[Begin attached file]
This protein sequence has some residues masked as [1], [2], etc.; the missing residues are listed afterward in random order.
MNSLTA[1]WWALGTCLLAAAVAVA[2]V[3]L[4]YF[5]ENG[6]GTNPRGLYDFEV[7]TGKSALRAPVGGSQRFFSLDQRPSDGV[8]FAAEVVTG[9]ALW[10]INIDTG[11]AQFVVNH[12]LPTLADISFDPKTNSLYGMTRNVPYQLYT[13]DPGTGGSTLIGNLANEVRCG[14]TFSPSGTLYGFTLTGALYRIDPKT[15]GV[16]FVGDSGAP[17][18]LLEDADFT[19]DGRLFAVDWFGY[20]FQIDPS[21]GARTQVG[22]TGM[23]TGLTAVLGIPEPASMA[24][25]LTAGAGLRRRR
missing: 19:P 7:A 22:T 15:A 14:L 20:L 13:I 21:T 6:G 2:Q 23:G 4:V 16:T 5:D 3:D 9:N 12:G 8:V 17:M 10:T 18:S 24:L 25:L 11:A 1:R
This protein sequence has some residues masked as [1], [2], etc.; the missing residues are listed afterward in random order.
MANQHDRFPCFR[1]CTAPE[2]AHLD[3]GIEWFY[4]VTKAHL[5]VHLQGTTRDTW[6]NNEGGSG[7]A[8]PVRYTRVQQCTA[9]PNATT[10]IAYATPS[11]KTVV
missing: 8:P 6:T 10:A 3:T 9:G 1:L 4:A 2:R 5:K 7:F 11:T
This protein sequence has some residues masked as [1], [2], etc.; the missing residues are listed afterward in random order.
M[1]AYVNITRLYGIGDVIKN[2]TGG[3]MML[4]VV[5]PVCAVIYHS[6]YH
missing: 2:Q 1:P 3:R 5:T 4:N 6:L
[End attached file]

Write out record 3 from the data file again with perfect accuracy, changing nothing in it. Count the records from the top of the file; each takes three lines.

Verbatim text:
This protein sequence has some residues masked as [1], [2], etc.; the missing residues are listed afterward in random order.
M[1]AYVNITRLYGIGDVIKN[2]TGG[3]MML[4]VV[5]PVCAVIYHS[6]YH
missing: 2:Q 1:P 3:R 5:T 4:N 6:L